Sodium dodecyl sulfate–polyacrylamide gel electrophoresis (SDS‒PAGE) and western blotting

His- and Fc-tagged recombinant proteins were separated by 13% SDS‒PAGE. When needed, a reducing agent was added to the sample to induce reducing conditions. The gels for SDS‒PAGE analysis were stained with Coomassie brilliant blue (Sigma-Aldrich), while others were used for protein blotting onto polyvinylidene fluoride (PVDF) membranes (MilliporeSigma, Burlington, MA, USA), after which the membranes were blocked with 5% skim milk for 1 h. The membranes containing His-tagged protein were then incubated with an anti-Pena-His antibody (1:2000) (LI-COR® Biosciences, Lincoln, NE, USA) and then with a secondary IRDye® goat anti-mouse (1:10,000) antibody (LI-COR® Biosciences), while only goat anti-human antibodies (1:5000) were used for Fc-fusion proteins (LI-COR® Biosciences). Data analysis was performed with an Odyssey infrared imaging system and software (LI-COR® Biosciences).

Protein‒protein interaction screening by enzyme-linked immunosorbent assay (ELISA)

The biotinylated proteins were normalized on a streptavidin-coated plate with mouse anti-rat CD4 monoclonal antibody (clone: OX68, Novus Biologicals™, Centennial, CO, USA). After normalization, 100 µl of each biotinylated protein was incubated for 1 h at room temperature (RT) and then washed with phosphate-buffered saline with 0.1% Tween 20 (PBS-T) and PBS. Then, 1 μg of Fc-fusion protein in PBS-T was added, and the mixture was incubated for 1 h with shaking. Following washing steps with PBS-T, the plate was allowed to react with a goat anti-human Fc-specific alkaline phosphatase antibody (Sigma-Aldrich, 1:5000 in PBS-T) for 1 h at RT. After washing with PBS-T, 100 µl of 1-Step™ p-nitrophenyl phosphate disodium salt (PNPP; Thermo Scientific, MA, USA) solution was added. The plate was incubated for 30 min at RT, and then the absorbance was measured at 450 nm.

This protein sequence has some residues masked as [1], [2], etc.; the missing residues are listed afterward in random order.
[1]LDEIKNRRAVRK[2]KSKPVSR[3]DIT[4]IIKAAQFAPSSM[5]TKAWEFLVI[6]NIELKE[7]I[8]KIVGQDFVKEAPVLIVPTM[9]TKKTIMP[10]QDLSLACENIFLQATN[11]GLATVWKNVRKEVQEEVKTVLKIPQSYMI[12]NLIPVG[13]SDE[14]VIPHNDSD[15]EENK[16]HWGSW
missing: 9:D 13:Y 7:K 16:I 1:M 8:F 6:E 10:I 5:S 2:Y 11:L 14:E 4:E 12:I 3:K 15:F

Reticulocyte enrichment

Reticulocytes were enriched from umbilical cord blood using a 19% Nycodenz solution (Axis-Shield, Oslo, Norway) in high-KCl buffer with gradient centrifugation as mentioned previously [29]. Briefly, fresh cord blood was washed twice with incomplete Roswell Park Memorial Institute (RPMI) 1640 medium, and white blood cells were removed by a non-woven fabric (NWF filter (ZhiXing Bio S&T Co. Ltd., Bengbu, China). After centrifugation, the packed cells were resuspended in high-KCl buffer (115 mM KCl, pH 7.4) and then incubated at 4 °C for 3 h with rotation. Each of 5 ml of the red blood cell (RBC)-high-KCl buffer mixture was overlaid on Nycodenz solution (19%, 3 ml) in a 15-ml tube. After centrifugation at 3000×g for 30 min without braking, the enriched reticulocytes in the interface layer were collected and washed three times with incomplete RPMI 1640 medium. The purity of reticulocytes was evaluated using thin blood smears with new methylene blue stain using light microscopy and thiazole orange (TO) (Becton Dikinson, San Jose, CA, USA) staining with flow cytometric analysis. A total of 100,000 events were obtained from each sample using a fluorescence-activated cell sorting (FACS) Accuri™ C6 Flow Cytometer (Becton Dikinson, Mansfield, MA, USA).

Flow cytometric analysis of CD36 expression on erythrocytes

Samples for flow cytometric experiments were prepared as described previously with slight modifications [24]. The enriched reticulocytes were washed three times with PBS containing 1% bovine serum albumin (BSA), and then 1 million RBCs were incubated with 5 μg of PE/Cyanine7 anti-human CD36 (BioLegend, San Diego, CA, USA) or the same amount of PE/Cyanine7 Mouse IgG2 α,κ isotype control antibody as a control (BioLegend) for 30 min at 4 °C in the dark. After washing three times with PBS-1% BSA, the cells were incubated with TO for 30 min at RT. A total of 100,000 events were obtained per sample using a FACS Accuri™ C6 Flow Cytometer.